Skip to main content Skip to header navigation

Early Study On Pfizer’s Vaccine Shows It Protects Younger Teens

As more and more adults are eligible and encouraged (including pregnant and breastfeeding folks) to receive one of the COVID-19 vaccines cleared for emergency use, the timeline for children and teens under sixteen has remained elusive. As vaccines for infants, children and teens require caution and a good deal of promising data, it was reported earlier in the pandemic that parents could expect vaccine news for their kids later in 2021.

On Wednesday, however, Pfizer-Biontech shared news that a recent study of their vaccine among 2,260 American volunteers between the ages 12 and 15 showed “no cases of COVID-19 among fully vaccinated adolescents” as opposed to 18 cases among those given a placebo shot.

Per Pfizer, the side effects for the vaccine in teens were similar to those in adults — seeing fatigue, pain, fever and chills (that were more intense after the second dose).

“We share the urgency to expand the authorization of our vaccine to use in younger populations and are encouraged by the clinical trial data from adolescents between the ages of 12 and 15,” Albert Bourla, Chairman and Chief Executive Officer at Pfizer said in a press release. “We plan to submit these data to FDA as a proposed amendment to our Emergency Use Authorization in the coming weeks and to other regulators around the world, with the hope of starting to vaccinate this age group before the start of the next school year.”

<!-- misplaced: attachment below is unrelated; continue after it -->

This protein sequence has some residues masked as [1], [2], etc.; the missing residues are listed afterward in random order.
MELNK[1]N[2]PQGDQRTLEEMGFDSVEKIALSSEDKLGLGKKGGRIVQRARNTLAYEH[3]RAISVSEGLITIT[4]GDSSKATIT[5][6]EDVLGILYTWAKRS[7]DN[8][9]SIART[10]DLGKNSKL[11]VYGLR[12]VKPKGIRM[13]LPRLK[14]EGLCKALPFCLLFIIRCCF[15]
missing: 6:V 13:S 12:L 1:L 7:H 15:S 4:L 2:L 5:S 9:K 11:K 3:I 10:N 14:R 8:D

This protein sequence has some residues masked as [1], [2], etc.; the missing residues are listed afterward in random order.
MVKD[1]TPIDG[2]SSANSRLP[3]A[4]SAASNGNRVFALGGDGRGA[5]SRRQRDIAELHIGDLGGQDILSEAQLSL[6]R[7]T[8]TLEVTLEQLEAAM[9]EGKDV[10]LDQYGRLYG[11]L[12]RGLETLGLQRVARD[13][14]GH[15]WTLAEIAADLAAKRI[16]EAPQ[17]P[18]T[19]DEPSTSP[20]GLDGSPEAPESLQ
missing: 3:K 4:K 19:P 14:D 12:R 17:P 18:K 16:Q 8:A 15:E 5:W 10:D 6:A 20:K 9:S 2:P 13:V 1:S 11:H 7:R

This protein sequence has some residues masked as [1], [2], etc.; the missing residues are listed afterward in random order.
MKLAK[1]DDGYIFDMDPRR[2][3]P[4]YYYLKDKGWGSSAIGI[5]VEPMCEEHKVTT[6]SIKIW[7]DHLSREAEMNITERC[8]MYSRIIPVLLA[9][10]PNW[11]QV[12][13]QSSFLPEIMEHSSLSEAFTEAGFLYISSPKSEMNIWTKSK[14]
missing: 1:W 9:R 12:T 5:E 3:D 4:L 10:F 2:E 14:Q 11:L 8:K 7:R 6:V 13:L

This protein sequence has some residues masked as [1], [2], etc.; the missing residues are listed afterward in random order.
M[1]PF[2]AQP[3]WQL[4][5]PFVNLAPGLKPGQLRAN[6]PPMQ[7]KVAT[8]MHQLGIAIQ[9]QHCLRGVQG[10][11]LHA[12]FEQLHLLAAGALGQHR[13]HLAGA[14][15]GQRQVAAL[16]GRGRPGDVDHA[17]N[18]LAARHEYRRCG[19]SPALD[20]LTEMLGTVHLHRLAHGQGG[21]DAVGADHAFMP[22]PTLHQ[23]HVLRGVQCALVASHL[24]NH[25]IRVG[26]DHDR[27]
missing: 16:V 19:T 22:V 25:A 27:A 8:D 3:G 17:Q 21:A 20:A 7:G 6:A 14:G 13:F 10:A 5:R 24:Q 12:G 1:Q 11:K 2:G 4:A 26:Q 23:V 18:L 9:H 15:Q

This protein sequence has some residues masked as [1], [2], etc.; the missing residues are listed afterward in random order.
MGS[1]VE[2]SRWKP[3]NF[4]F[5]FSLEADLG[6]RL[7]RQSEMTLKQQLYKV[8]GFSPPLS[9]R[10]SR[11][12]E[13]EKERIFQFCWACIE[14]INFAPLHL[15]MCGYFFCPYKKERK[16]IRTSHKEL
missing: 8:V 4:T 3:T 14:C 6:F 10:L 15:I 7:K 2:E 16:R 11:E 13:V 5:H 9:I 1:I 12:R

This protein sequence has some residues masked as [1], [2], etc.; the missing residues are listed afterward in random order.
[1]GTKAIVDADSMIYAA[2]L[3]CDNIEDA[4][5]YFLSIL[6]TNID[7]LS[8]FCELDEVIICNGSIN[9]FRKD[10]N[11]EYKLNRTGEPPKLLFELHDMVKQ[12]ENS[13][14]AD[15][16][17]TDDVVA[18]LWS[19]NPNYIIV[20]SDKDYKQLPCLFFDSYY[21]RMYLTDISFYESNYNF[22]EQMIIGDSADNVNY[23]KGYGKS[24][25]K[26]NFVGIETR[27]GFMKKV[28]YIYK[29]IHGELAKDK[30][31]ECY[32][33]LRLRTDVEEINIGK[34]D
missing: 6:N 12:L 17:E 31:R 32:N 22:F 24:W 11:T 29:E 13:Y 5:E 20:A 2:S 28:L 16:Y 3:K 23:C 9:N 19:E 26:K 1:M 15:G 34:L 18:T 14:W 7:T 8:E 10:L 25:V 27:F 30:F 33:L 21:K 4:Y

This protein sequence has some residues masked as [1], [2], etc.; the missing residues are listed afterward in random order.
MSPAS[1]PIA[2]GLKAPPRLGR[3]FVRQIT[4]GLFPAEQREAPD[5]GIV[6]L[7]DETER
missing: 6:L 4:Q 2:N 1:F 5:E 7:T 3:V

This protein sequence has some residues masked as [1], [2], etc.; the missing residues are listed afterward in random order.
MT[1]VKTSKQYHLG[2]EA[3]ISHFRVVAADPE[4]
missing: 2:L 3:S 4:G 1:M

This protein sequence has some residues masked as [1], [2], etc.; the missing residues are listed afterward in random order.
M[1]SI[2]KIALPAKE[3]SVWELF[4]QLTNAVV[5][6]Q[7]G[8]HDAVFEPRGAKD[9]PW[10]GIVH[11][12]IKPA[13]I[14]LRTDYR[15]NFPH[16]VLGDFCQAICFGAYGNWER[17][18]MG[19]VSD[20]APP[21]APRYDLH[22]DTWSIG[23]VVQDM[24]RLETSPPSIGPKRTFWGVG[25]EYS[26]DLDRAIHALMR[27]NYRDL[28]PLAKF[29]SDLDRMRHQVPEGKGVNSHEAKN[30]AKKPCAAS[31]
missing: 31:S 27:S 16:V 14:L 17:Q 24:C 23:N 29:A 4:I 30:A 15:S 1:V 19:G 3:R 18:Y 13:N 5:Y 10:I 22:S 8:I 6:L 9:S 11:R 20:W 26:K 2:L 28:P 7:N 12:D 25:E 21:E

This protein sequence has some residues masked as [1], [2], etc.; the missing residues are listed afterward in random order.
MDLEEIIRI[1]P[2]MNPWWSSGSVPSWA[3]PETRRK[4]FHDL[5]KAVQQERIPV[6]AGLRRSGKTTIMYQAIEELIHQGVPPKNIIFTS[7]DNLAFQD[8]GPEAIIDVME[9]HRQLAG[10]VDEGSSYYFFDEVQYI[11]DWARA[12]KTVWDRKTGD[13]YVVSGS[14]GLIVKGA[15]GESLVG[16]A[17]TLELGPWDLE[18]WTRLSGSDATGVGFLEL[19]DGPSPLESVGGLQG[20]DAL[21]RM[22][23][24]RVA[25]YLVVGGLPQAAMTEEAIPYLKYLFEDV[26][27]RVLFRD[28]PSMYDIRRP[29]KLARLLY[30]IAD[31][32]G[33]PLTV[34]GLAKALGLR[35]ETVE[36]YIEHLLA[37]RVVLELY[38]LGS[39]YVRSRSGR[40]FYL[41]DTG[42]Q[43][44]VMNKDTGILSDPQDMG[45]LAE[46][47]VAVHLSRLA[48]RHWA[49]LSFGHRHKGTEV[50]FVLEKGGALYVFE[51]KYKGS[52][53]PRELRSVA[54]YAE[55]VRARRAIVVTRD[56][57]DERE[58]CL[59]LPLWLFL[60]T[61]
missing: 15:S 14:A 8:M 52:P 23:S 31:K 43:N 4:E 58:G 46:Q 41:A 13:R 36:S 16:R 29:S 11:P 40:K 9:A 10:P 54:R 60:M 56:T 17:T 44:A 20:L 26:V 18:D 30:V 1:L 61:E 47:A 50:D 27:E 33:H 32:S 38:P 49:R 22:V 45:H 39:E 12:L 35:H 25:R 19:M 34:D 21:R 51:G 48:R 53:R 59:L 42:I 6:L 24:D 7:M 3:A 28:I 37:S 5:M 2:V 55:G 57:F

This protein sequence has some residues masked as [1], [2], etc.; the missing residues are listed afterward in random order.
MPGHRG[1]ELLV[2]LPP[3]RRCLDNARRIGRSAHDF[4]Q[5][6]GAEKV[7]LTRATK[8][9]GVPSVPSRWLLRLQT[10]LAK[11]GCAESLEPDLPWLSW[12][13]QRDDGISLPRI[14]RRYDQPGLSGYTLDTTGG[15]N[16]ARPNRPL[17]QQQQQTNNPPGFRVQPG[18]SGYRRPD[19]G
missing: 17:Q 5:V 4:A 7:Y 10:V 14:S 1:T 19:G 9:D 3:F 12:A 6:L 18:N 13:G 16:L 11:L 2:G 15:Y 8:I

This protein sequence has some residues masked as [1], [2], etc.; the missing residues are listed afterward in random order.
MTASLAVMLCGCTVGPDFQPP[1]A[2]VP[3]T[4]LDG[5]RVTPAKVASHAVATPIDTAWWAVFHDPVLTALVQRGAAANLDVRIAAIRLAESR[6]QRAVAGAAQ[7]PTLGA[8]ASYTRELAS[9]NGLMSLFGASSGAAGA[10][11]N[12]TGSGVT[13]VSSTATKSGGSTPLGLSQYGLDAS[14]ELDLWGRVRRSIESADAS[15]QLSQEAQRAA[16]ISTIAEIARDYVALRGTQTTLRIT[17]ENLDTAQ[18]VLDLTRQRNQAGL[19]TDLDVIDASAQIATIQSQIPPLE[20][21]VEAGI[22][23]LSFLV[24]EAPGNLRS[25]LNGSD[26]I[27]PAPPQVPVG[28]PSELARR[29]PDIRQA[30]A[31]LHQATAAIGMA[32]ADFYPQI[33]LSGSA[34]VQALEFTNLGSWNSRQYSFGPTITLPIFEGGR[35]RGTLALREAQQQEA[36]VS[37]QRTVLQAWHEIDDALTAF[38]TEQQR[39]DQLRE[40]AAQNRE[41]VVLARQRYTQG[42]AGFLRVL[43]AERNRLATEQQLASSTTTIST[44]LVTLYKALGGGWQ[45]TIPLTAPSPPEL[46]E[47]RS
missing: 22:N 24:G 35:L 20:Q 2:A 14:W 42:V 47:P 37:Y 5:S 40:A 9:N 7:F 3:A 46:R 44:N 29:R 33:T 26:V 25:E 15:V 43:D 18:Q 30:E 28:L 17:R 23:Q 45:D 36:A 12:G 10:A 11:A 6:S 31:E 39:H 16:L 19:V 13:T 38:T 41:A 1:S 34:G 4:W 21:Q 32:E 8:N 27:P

According to Pfizer, they are continuing to study the efficacy of the vaccine in children of all ages, evaluating the safety, tolerability and immunogenicity of the vaccine in groups aged five to 11, two to five and six months to two years in the coming weeks. Though these results are from an early, smaller study that still needs to be peer-reviewed, they represent some optimistic odds for getting younger populations vaccinated (and making back-to-school safer).

“Across the globe, we are longing for a normal life. This is especially true for our children,” Ugur Sahin, CEO and Co-founder of BioNTech said. “The initial results we have seen in the adolescent studies suggest that children are particularly well protected by vaccination, which is very encouraging given the trends we have seen in recent weeks regarding the spread of the B.1.1.7 UK variant. It is very important to enable them to get back to everyday school life and to meet friends and family while protecting them and their loved ones.”

Before you go, check out some of our favorite all-natural cough and cold products for kids:

Natural-Products-to-Soothe-Your-Kid’s-Cold-Symptoms-embed

Leave a Comment